Many of the families we work with share a positive, symbiotic relationship with their relatives. We hear stories of healthy, nurturing childhoods, supportive young adult periods, and caring late-life phases. These memories help give steam to adult child caregivers facing the tough job of caring for an aging parent. Taking care of elderly parents can be emotionally and physically challenging under the best of circumstances; having a shared history of a life well-lived together helps to meet those challenges. Some of our families, though, do not have those good memories to reflect on. These are the adult children of absent parents, alcoholics, workaholics, and abusers, whose parents have reached old age and are now needing help. How do these families handle a task that is already emotionally, financially, and physically challenging? How do adult children care for an aging parent that never cared for them?
In our years of work with these families, we have learned a few things about how these adult children sometimes approach caring for difficult parents:
-Some don’t. Some adult children refuse to get involved in their parents’ life. They acknowledge that care is needed and ask to not be involved in any decisions or work.
-Some create strict boundaries. We have worked with adult children that have decided how much time and energy they are willing to contribute to their parents’ care and stick to that decision. They limit their visits to once a week or twice a month and handle as much as possible remotely. To meet their parents’ needs and maintain their boundaries, some of these families hire Aging Life Care Managers and Daily Money Managers to do some of the necessary tasks.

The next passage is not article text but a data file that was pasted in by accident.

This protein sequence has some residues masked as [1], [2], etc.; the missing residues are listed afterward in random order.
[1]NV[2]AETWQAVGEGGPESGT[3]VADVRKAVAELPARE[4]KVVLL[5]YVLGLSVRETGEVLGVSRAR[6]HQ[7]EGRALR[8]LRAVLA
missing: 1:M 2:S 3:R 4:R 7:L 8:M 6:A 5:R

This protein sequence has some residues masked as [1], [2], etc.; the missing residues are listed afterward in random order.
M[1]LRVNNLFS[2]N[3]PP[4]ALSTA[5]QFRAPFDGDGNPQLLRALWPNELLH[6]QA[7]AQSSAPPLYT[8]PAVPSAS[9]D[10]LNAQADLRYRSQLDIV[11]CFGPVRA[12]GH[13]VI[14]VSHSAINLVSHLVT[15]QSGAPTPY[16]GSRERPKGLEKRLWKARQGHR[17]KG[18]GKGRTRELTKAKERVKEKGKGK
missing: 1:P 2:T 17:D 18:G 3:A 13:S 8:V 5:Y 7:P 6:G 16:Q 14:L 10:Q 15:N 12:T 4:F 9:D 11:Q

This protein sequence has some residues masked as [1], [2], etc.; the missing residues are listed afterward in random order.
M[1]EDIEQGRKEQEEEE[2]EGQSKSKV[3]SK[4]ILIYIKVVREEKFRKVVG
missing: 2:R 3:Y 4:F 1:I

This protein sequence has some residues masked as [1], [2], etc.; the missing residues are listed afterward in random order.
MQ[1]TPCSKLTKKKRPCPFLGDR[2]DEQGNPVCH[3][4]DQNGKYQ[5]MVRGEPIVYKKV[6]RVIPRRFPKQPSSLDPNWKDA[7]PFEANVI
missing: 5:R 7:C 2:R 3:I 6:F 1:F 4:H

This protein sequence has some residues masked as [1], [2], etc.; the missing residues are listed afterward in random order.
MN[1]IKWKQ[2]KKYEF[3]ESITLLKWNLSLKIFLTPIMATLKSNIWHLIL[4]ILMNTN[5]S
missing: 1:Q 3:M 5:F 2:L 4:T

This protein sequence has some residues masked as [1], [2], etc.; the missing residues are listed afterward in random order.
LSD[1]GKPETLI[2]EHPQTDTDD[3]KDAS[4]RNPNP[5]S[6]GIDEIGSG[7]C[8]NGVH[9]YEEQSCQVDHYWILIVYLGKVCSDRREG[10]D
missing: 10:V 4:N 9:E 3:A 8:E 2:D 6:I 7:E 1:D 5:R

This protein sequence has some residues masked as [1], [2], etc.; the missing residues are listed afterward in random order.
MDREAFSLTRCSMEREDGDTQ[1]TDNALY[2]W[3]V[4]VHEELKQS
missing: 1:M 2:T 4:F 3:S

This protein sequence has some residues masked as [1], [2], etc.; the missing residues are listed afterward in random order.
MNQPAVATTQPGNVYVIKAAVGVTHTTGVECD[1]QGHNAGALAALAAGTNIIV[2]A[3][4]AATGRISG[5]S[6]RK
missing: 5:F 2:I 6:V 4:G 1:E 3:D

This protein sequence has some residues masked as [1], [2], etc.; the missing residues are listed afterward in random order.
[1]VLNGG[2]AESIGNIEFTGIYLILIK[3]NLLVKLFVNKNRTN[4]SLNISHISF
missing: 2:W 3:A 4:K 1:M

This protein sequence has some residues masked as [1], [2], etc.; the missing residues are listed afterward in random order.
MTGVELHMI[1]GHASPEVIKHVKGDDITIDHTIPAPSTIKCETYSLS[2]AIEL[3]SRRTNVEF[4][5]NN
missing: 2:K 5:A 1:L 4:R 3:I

-Some change their expectations. A few families we have worked with have successfully stopped expecting their parents to be loving, kind, appreciative or rational. They have found the ability to accept them as they are—even if their attitudes, behaviors, and words are painful—and to approach their job as the adult child caregiver with a sense of duty and sometimes even love.
-Some find healing. In a handful of instances, we have worked with families that have found this phase of life to be healing. The wounds of the past have been mended by this new togetherness and dependence of the older adult on his/her child. Affection that was missing earlier in life appears, and bonding occurs. This is rare but beautiful to witness. Both the aging parent and the adult child find new peace.
-Some continue to seek unattainable approval and love. We have witnessed adult children staying committed to caring daily for their aging parent even as the parent criticizes their every decision, demands more from their family, and demeans the adult child. In some situations, the adult child is still looking for their parent to express love or approval. They are thinking that if they work hard enough, meet every expectation or finally make their parent happy, they will have proof of their worth and ability to be loved.
Caring for an aging parent can be difficult even in the best situations and in the best families. Caring for an abusive or absent parent can seem almost impossible. There is no right way to handle this journey. The team at Hurley Elder Care Law approaches each family with a customized plan that incorporates their legal, financial, physical, social and emotional team by using a comprehensive team approach of lawyers, care coordinators and public benefits specialists. If you would like a complimentary phone consultation, please contact our office at (404) 843-0121.